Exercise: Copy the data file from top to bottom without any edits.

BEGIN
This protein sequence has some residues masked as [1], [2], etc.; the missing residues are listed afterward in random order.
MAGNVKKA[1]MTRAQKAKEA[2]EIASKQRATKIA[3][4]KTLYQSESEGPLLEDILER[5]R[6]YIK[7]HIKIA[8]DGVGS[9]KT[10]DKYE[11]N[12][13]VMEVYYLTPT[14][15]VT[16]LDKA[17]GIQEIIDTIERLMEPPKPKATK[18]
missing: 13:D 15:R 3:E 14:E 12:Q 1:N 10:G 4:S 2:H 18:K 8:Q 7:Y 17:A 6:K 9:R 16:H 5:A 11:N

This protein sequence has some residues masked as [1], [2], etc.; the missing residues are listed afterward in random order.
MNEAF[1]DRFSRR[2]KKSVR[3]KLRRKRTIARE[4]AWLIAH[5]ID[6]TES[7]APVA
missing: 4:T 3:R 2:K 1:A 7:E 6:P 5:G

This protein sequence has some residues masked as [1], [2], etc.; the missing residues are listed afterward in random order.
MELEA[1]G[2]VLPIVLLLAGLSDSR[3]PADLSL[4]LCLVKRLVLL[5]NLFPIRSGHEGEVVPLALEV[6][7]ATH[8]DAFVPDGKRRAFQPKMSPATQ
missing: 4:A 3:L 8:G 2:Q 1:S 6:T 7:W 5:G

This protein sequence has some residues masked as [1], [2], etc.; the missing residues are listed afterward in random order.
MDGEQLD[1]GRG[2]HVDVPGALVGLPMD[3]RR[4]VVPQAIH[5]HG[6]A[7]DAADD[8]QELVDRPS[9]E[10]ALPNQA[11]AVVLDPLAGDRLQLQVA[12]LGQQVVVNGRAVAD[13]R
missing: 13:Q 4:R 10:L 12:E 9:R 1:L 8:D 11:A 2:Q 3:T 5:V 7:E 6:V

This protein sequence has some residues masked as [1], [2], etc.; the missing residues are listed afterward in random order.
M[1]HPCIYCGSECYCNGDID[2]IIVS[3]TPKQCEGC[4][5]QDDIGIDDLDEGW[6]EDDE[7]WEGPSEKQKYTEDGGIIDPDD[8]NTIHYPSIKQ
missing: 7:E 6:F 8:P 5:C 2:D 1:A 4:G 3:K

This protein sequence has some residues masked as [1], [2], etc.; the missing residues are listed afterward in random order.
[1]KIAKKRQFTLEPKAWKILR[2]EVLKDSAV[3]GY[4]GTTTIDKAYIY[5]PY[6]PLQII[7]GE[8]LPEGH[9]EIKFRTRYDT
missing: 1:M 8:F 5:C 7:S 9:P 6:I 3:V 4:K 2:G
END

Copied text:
This protein sequence has some residues masked as [1], [2], etc.; the missing residues are listed afterward in random order.
MAGNVKKA[1]MTRAQKAKEA[2]EIASKQRATKIA[3][4]KTLYQSESEGPLLEDILER[5]R[6]YIK[7]HIKIA[8]DGVGS[9]KT[10]DKYE[11]N[12][13]VMEVYYLTPT[14][15]VT[16]LDKA[17]GIQEIIDTIERLMEPPKPKATK[18]
missing: 13:D 15:R 3:E 14:E 12:Q 1:N 10:G 4:S 2:H 18:K 8:Q 7:Y 17:A 6:K 9:R 16:H 5:A 11:N

This protein sequence has some residues masked as [1], [2], etc.; the missing residues are listed afterward in random order.
MNEAF[1]DRFSRR[2]KKSVR[3]KLRRKRTIARE[4]AWLIAH[5]ID[6]TES[7]APVA
missing: 4:T 3:R 2:K 1:A 7:E 6:P 5:G

This protein sequence has some residues masked as [1], [2], etc.; the missing residues are listed afterward in random order.
MELEA[1]G[2]VLPIVLLLAGLSDSR[3]PADLSL[4]LCLVKRLVLL[5]NLFPIRSGHEGEVVPLALEV[6][7]ATH[8]DAFVPDGKRRAFQPKMSPATQ
missing: 4:A 3:L 8:G 2:Q 1:S 6:T 7:W 5:G

This protein sequence has some residues masked as [1], [2], etc.; the missing residues are listed afterward in random order.
MDGEQLD[1]GRG[2]HVDVPGALVGLPMD[3]RR[4]VVPQAIH[5]HG[6]A[7]DAADD[8]QELVDRPS[9]E[10]ALPNQA[11]AVVLDPLAGDRLQLQVA[12]LGQQVVVNGRAVAD[13]R
missing: 13:Q 4:R 10:L 12:E 9:R 1:L 8:D 11:A 2:Q 3:T 5:V 7:E 6:V

This protein sequence has some residues masked as [1], [2], etc.; the missing residues are listed afterward in random order.
M[1]HPCIYCGSECYCNGDID[2]IIVS[3]TPKQCEGC[4][5]QDDIGIDDLDEGW[6]EDDE[7]WEGPSEKQKYTEDGGIIDPDD[8]NTIHYPSIKQ
missing: 7:E 6:F 8:P 5:C 2:D 1:A 4:G 3:K

This protein sequence has some residues masked as [1], [2], etc.; the missing residues are listed afterward in random order.
[1]KIAKKRQFTLEPKAWKILR[2]EVLKDSAV[3]GY[4]GTTTIDKAYIY[5]PY[6]PLQII[7]GE[8]LPEGH[9]EIKFRTRYDT
missing: 1:M 8:F 5:C 7:S 9:P 6:I 3:V 4:K 2:G